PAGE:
|FAA issues hot fueling/loading SAFO
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|On May 30, 2009, a Bell 47G-2 helicopter operating under part 137 was being refueled with the engine running (hot fueling) when the ground crew spilled fuel onto the engine while trying to untangle a kink in the hose. The helicopter quickly caught fire and the pilot sustained serious injuries as a result. Additionally, on September 9, 2008, a Bell 206-B helicopter, operating under part 137, sustained substantial damage while conducting hot fueling and chemical loading simultaneously. After fueling was complete, but with the chemical hose still attached, the ground crew mistakenly gave an “all clear” hand signal to the pilot. As the pilot ascended, the chemical hose caused the helicopter to pitch nose down and roll to the right, contacting the ground.
Hot fueling/loading can be extremely hazardous and is not recommended except when absolutely necessary due to the nature of the operation. Operators who conduct hot fueling/loading should develop standard operating procedures (SOP) for flight and ground crew personnel. The operator’s procedures should address the following guidelines:
• The Federal Aviation Administration (FAA) recommends that hot fueling be conducted only by aircraft utilizing JET A or JET A-1 fuel types. If strict operating procedures are not followed, hot fueling of aircraft utilizing AvGas can be extremely hazardous due to its low flash point. Aircraft being fueled while an engine is operating should have all potential ignition sources located above the fuel inlet port(s) and above fuel vent or tank openings. Sources of ignition include, but are not limited to: engines, exhausts, auxiliary power units (APU), and combustion-type cabin heater exhausts. In accordance with 14 Code of Federal Regulations (14 CFR) section 91.9, hot fueling is not permitted if the Airplane or Rotorcraft Flight Manual contains an associated operating limitation.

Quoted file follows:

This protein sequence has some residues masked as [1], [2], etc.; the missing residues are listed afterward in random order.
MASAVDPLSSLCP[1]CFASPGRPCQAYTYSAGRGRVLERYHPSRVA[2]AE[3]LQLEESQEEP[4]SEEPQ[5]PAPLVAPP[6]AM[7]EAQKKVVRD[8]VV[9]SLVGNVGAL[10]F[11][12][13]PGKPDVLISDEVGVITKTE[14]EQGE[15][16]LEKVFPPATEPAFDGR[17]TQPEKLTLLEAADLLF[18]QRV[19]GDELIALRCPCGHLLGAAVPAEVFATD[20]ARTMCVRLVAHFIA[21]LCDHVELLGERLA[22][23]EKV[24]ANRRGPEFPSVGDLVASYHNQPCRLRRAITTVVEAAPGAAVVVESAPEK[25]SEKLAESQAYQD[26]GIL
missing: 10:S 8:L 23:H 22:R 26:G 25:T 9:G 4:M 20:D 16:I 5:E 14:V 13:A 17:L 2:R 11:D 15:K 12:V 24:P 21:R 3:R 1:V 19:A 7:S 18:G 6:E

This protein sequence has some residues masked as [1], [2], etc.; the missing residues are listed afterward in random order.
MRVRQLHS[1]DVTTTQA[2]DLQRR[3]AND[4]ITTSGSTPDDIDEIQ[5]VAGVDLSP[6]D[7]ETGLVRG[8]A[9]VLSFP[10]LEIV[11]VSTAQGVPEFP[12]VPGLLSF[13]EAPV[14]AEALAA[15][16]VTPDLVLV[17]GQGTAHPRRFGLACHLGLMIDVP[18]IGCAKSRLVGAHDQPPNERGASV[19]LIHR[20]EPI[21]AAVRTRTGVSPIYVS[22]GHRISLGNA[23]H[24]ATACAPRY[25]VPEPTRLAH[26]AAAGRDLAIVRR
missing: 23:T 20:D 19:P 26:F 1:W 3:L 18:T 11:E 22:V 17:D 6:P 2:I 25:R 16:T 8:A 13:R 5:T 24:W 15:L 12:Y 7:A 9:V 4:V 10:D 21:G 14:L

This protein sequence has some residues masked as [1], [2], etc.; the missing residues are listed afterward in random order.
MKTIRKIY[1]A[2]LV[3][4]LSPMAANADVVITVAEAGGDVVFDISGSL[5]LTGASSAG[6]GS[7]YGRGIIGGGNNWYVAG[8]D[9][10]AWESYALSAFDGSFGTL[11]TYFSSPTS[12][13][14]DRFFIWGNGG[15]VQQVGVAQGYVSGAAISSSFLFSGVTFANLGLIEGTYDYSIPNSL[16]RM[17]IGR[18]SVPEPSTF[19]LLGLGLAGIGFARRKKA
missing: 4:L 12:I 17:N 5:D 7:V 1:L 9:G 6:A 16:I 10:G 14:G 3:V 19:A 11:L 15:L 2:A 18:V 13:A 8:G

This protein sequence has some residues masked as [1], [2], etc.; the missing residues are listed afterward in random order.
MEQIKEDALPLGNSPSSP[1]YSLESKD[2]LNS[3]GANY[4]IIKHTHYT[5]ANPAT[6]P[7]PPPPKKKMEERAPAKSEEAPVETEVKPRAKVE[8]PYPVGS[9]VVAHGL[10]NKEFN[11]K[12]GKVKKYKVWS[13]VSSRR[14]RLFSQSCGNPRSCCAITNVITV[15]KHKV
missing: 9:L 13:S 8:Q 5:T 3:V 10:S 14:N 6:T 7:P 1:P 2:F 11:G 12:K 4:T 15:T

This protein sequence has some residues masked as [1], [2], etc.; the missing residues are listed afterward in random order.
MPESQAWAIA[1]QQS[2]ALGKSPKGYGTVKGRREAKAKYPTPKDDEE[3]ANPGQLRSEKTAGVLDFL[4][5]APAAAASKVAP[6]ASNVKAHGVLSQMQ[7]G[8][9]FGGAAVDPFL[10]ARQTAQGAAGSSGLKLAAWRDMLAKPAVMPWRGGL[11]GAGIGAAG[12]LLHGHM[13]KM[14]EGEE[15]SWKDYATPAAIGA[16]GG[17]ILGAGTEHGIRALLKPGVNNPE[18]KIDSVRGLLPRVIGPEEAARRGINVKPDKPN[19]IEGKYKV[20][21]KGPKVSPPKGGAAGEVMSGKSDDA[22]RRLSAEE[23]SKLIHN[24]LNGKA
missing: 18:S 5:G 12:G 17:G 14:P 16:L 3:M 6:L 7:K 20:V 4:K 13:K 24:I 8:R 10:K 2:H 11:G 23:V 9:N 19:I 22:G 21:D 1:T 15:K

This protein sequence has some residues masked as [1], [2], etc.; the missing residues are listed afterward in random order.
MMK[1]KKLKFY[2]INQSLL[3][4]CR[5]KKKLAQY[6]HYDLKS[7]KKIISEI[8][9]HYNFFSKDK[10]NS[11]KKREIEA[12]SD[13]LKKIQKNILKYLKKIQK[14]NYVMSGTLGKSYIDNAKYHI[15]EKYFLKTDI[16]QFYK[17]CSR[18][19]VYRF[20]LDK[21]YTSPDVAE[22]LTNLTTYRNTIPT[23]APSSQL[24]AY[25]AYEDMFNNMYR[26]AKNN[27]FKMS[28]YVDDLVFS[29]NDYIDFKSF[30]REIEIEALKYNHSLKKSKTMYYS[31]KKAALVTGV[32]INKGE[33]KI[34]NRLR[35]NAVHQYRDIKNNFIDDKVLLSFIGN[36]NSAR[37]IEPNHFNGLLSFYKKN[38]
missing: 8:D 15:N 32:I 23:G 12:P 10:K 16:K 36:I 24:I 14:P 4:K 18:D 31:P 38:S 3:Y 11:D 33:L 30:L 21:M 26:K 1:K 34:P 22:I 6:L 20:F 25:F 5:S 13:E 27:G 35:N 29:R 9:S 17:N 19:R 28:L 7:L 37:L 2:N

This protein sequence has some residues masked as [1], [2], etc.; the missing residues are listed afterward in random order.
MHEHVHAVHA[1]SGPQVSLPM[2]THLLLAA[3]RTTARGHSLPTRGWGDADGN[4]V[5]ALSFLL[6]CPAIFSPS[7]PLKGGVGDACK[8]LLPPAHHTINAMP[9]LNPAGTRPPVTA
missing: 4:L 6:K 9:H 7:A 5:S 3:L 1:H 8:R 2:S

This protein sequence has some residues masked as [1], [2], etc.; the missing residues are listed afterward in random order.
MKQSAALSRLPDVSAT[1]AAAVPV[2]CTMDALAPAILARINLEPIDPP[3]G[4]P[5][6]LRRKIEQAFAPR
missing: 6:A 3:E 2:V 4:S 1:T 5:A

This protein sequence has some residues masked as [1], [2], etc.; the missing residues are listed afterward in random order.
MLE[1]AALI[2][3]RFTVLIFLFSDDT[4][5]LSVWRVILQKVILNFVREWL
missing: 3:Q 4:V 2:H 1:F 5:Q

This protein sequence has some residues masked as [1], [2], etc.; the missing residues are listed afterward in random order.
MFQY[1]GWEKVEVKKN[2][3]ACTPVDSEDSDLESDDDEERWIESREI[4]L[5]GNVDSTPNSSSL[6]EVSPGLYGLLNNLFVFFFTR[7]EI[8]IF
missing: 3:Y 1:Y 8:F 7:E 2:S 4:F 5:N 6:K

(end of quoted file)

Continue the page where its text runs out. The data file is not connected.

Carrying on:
• An appropriately certificated and rated pilot should be at the flight controls during the entire hot fueling/loading process with controls appropriately adjusted to prevent aircraft movement. The pilot should unbuckle all restraints, and be prepared to immediately shut-down the engine and egress the aircraft, if necessary. The pilot should not conduct any extraneous duties during hot fueling/loading. Other personnel should not be on-board the aircraft during hot fueling/loading.
• Only designated personnel, with proper training in hot fueling/loading operations, should operate fueling or chemical loading equipment. The operator’s written procedures should include: precautions for safe handling of the fuel or chemical, emergency shutoff procedures, fire extinguisher use, hand signal use, and precautions regarding moving propeller and rotor blades.
• At least two ground personnel should be present during hot fueling/loading. One person conducts the fueling/loading, while the other stands by prepared to activate the fuel/chemical emergency shutoff and handle fire extinguishers if necessary. The aircraft should remain well clear of the fuel source, and at no time should the aircraft wing or helicopter blades extend over the fueling source.
• Before fueling, the aircraft must be bonded to the fuel source to equalize static electricity between the fuel source and the aircraft. Grounding of the aircraft and/or fuel truck is no longer recommended because it does not prevent sparks at the fuel source, and the grounding cable may not be sufficient to discharge the electrical current.
• All doors, windows, and access points allowing entry to the interior of the aircraft that are adjacent to, or in the immediate vicinity of, the fuel inlet ports should be closed and should remain closed during fueling operations.
• Fuel should be dispensed into an open port only from approved deadman-type nozzles, with a flow rate not to exceed 10 gallons per minute (38 liters per minute). Close port pressure fueling ports are preferable because the potential for spillage is reduced.
• A fire extinguisher of an appropriate type and size for the fueling operation must be within easy reach of ground personnel at all times during hot fueling operations. Operators who conduct hot fueling should also equip the aircraft with a fire extinguisher in the cockpit, if possible.
• When fueling/loading is complete, the pilot must ensure that the seatbelt and shoulder harness are properly re-secured as necessary prior to any aircraft movement.
Operators should include this SAFO in initial and recurrent training programs for pilots and ground personnel.
Questions or comments concerning this SAFO can be directed to the General Aviation and Commercial Division, AFS-800, via phone at 202-267-8212.
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